A Long Island woman pocketed more than $13 million by selling off her daughter’s birthright, including seven Gramercy Park co-ops and a Brooklyn apartment building, the daughter charges in court papers, NYPost writes.
Elizabeth Marcus, The daughter, has tried for several years to loosen mom Geraldine Lettieri’s grip on a trust fund established for Marcus by her dad, real-estate investor Alan Marcus, before his death in 1994.
The battle over his estate has been unfolding in Bronx Surrogate’s Court, where Lettieri first won control of the trust in 2003.
Lettieri, 67, treated the fund like a piggy bank, buying fancy cars and a Hamptons mansion, Elizabeth Marcus, 32, charges.
“Geraldine is irrational, self-involved, and solely motivated by money and greed,” Marcus says in court papers.
The mom dismissed the claims as “absurd,” saying the trust ran a deficit for years and that the real-estate portfolio comprised mostly “money losers.”
Lettieri first met Alan Marcus in the summer of 1983 after the Queens teacher put an ad in New York magazine seeking a mate.
Marcus, then 51, said he was “impressed” by the then-34-year-old Lettieri’s “sweetness and kindness, and loving nature,” according to records.
Lettieri was pregnant by November, and the couple wed that spring.
But the bloom was soon off the rose, the lawsuit alleges, with Lettieri allegedly rejecting to sleep with her husband after she had their daughter.
“Geraldine married Alan solely for his wealth,” her daughter told the court.
The pair broke up by their fifth anniversary.
They shared custody of Elizabeth.
Alan Marcus specified in his will that his $30 million estate be divided between his two children — Elizabeth and her older half-sister, Pamela.
The Riverdale man established two trusts for Elizabeth Marcus, including one with nine co-ops at 201 E. 15th St. in Manhattan and an 87-unit apartment building in Sheepshead Bay, court papers show.
Alan Marcus directed that Lettieri get “no portion of my estate . . . either directly or indirectly.”
Pamela Marcus was designated executor of the estate, and Citibank was appointed to oversee the then-9-year-old Elizabeth’s trust fund.
Lettieri fought for nine years for control of Elizabeth’s financial affairs.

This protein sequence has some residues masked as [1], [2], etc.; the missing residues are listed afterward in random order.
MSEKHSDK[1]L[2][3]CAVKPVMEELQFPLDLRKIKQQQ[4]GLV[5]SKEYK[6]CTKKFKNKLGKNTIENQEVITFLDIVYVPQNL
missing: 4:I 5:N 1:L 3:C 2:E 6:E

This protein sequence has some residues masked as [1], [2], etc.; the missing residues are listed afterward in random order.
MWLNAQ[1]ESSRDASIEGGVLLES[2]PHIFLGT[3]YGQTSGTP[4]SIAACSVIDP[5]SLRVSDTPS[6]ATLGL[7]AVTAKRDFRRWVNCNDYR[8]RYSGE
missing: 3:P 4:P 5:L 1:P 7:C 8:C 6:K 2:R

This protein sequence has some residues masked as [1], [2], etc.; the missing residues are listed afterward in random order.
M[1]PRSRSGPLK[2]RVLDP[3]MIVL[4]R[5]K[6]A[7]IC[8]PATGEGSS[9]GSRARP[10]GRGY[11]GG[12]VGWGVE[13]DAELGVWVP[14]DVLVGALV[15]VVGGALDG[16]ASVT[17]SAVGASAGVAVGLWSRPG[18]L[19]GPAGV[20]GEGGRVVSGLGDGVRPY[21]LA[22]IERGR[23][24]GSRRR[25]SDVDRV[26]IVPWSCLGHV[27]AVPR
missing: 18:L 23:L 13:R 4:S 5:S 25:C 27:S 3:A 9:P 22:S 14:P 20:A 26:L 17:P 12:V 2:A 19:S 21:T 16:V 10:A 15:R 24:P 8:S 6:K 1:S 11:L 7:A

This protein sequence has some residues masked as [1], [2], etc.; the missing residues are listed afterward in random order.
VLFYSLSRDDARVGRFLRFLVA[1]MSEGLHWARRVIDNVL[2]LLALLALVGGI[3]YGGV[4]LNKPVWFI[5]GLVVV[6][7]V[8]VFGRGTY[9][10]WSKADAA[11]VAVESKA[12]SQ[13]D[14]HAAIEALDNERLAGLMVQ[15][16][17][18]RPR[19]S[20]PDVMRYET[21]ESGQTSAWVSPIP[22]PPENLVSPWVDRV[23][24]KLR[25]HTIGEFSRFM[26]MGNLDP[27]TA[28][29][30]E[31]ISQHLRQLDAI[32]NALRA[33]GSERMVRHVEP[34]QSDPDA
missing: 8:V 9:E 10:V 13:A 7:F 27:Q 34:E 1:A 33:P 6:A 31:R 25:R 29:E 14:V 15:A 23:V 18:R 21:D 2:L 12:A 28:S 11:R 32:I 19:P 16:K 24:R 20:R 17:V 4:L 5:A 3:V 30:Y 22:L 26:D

When she finally got it, Lettieri plundered the real-estate portfolio to establish “several failing investment corporations” and splurge on a BMW 325i, a Mini Cooper convertible and a $5.92 million Amagansett mansion neighboring actress Gwyneth Paltrow’s Hamptons home, Elizabeth Marcus claims.
Lettieri allegedly kept tight control well into Marcus’ adulthood, forcing her daughter to keep a joint bank account with her in which Marcus deposited her pay from a software-administrator job.
The mom also regularly opened Marcus’ mail, and twice tried to impersonate the girl to get access to her credit cards, the daughter charges in court papers.
Lettieri demanded Marcus take out loans and cash advances for the mom’s use and “became outraged” in 2014 when Marcus, then 30, declared she was going to open her own bank account, the daughter claims.
Lettieri bought an East 72nd Street apartment for Marcus to live in after selling some of the Gramercy Park co-ops but put the pad in her own name and used it as leverage to control the young woman, according to court papers.
“Elizabeth lived in constant fear of being homeless,” court papers say.
Marcus says she has never seen a penny from her trust.
“Geraldine has no income of her own . . . except the money that she has absconded from Elizabeth,” court papers say.
In addition to fighting her mom in Bronx courts, Marcus is suing Lettieri’s longtime lawyer, Dennis Houdek, in Manhattan Supreme Court for $15 million, claiming he represented both her and her mom in an “obvious conflict of interests.”
Houdek didn’t return messages.
Lettieri denies her daughter’s accusations.
“The trust has always been operating at a deficit,” she argued in court papers.
The Sheepshead Bay building, which Lettieri sold in 2009 for $13 million, had operated at a “huge” monthly deficit, she claims.
The Manhattan apartments were rent-stabilized and “ran heavy monthly deficits from the first day they went into the trust,” Lettieri charged.
Apartments in the building sell for up to $1 million.
“Far from the sinister spin the petition seeks to put on events, the truth is the trustee held the trust afloat,” the mom argued.